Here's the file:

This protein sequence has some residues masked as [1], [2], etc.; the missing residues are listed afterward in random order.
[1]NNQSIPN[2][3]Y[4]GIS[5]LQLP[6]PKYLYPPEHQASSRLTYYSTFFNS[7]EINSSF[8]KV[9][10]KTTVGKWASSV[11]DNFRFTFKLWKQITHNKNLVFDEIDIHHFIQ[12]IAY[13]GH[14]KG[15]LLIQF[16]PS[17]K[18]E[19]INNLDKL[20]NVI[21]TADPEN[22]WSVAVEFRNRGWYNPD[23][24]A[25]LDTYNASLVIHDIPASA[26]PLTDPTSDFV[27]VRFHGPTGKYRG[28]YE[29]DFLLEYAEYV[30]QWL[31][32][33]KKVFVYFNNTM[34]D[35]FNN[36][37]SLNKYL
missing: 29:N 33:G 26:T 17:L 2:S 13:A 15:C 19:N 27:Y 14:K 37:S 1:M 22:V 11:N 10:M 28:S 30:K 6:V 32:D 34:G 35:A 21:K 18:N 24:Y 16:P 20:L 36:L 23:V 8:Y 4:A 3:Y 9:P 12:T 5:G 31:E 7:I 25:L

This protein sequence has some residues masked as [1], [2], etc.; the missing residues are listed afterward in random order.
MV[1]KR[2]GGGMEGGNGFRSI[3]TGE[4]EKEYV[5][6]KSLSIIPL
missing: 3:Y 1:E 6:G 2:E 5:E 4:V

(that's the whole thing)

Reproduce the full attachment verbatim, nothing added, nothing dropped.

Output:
This protein sequence has some residues masked as [1], [2], etc.; the missing residues are listed afterward in random order.
[1]NNQSIPN[2][3]Y[4]GIS[5]LQLP[6]PKYLYPPEHQASSRLTYYSTFFNS[7]EINSSF[8]KV[9][10]KTTVGKWASSV[11]DNFRFTFKLWKQITHNKNLVFDEIDIHHFIQ[12]IAY[13]GH[14]KG[15]LLIQF[16]PS[17]K[18]E[19]INNLDKL[20]NVI[21]TADPEN[22]WSVAVEFRNRGWYNPD[23][24]A[25]LDTYNASLVIHDIPASA[26]PLTDPTSDFV[27]VRFHGPTGKYRG[28]YE[29]DFLLEYAEYV[30]QWL[31][32][33]KKVFVYFNNTM[34]D[35]FNN[36][37]SLNKYL
missing: 29:N 33:G 26:T 17:L 2:S 13:A 15:C 19:N 27:Y 14:K 37:S 1:M 22:V 11:N 10:M 28:S 30:K 6:V 32:D 34:G 35:A 21:K 18:N 24:Y 16:P 20:L 36:L 23:V 8:Y 4:A 3:Y 9:P 12:T 5:G 31:E 7:I 25:L

This protein sequence has some residues masked as [1], [2], etc.; the missing residues are listed afterward in random order.
MV[1]KR[2]GGGMEGGNGFRSI[3]TGE[4]EKEYV[5][6]KSLSIIPL
missing: 3:Y 1:E 6:G 2:E 5:E 4:V